The Unnatural Ambiance of Synthetic Horror

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I firmly believe that, when it comes to horror, less is always more because no matter what you’re presented with it’s nowhere near as terrifying as what your own mind can conjure up in its stead. Now, when it comes to video games, sound design is the true key component when trying to make a top tier horror title.

That said, I’ve been playing a lot of the Resident Evil 2 remake since it came out and, other than being blown away by the game visually, I really have to hand it to the sound design for heightening the tension. There’s nothing more dreadful than entering a room you’ve never been in before, hearing something shuffling around a corner and not knowing what’s there; other than maybe hearing the heavy footsteps of Mr. X somewhere near you and coming ever closer to you.

However, I have to say that there’s really only one aspect of the game which has left me feeling rather underwhelmed if not even entirely disappointed: the music. This might sound weird, but I found the music to be a bit too “modernized” for my tastes in terms of feeling too far polished. The music is not as gritty and/or raw as the original soundtrack, which I think really comes down to something being said about the progression in recording and listening technology actually taking away the organic nature of music, like the pops in vinyl or the hiss in a cassette tape being replaced by nothing but digital silence. Continue reading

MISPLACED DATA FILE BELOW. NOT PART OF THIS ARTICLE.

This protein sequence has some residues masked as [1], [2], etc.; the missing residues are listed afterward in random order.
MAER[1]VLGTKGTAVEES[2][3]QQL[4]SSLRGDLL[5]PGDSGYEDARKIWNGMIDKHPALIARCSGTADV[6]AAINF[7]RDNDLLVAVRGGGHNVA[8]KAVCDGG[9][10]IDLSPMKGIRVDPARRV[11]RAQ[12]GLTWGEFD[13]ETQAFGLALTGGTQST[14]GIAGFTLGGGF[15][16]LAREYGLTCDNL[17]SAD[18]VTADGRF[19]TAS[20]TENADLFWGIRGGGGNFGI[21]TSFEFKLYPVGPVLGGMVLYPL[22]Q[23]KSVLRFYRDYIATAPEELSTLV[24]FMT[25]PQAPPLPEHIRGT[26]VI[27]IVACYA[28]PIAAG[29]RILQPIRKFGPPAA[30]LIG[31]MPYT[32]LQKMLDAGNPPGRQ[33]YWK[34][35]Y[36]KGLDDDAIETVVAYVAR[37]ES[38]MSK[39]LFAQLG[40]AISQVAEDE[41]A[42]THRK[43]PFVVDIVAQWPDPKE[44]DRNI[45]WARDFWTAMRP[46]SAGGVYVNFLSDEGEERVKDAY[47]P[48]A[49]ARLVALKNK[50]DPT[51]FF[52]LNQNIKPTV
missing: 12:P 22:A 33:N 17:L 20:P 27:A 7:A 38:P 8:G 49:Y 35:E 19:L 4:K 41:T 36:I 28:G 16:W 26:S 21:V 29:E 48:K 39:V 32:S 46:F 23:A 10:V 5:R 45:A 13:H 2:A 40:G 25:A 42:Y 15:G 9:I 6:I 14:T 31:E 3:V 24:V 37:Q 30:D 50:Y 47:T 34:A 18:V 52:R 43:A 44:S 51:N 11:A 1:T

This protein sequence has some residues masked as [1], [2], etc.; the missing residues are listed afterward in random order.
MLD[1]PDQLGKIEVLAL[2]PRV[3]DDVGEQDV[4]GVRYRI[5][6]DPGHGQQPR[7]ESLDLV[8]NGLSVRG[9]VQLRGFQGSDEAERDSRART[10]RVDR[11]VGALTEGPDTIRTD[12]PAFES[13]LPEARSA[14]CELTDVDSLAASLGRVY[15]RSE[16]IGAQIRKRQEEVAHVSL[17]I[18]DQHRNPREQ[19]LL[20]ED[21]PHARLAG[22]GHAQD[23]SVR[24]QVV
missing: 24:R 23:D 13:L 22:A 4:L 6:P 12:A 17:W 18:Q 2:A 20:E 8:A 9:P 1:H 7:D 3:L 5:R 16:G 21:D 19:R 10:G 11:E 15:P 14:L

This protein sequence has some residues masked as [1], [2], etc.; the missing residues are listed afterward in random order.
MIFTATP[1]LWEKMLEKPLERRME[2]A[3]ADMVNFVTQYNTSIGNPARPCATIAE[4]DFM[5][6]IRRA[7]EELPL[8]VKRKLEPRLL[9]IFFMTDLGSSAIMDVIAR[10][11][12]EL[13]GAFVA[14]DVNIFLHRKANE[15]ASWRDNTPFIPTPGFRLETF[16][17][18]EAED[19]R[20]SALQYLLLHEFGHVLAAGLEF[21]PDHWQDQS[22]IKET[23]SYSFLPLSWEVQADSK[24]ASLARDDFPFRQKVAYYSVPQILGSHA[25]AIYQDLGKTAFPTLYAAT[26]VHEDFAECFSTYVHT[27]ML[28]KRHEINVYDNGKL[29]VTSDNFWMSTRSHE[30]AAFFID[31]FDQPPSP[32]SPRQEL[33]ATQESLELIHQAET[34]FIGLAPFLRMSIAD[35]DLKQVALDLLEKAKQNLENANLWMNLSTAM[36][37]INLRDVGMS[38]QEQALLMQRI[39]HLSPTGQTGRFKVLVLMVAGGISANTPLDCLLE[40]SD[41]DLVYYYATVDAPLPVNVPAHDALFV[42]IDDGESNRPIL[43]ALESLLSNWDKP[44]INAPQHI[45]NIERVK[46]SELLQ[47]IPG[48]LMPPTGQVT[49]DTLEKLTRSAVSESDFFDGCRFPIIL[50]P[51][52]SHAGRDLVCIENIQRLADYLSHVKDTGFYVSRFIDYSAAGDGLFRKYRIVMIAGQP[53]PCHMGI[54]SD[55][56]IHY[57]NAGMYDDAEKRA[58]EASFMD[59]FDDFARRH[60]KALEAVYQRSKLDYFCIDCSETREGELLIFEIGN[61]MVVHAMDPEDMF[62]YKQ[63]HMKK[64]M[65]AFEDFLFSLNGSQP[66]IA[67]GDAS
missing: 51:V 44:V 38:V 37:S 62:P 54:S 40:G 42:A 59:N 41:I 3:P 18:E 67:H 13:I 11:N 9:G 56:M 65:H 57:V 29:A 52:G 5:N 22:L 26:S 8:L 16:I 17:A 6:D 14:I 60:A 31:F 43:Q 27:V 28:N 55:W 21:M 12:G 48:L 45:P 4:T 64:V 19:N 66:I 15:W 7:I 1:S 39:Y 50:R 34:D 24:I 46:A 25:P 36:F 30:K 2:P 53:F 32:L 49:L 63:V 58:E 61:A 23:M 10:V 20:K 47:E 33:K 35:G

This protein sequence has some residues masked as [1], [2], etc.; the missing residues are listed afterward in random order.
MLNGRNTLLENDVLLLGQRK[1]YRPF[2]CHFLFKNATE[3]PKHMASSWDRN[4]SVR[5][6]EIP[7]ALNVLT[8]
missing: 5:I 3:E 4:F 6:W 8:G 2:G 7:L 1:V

“Life Sim Cafe” by Gyoza King

a3209275429_10Gyoza King is another side project for neon shudder, who also produces under low.poly.exception, and their album Life Sim Cafe is like an eclectic mix of drinks off its retro-electro menu. As the album art might suggest there’s a bit of a 1990’s video game vibe to be found within but it’s so much more than that as its influences further range from anime to synthwave. It’s altogether lighter fare than what they usually produce, which is nice as it shows their range, so sit back, relax, and enjoy.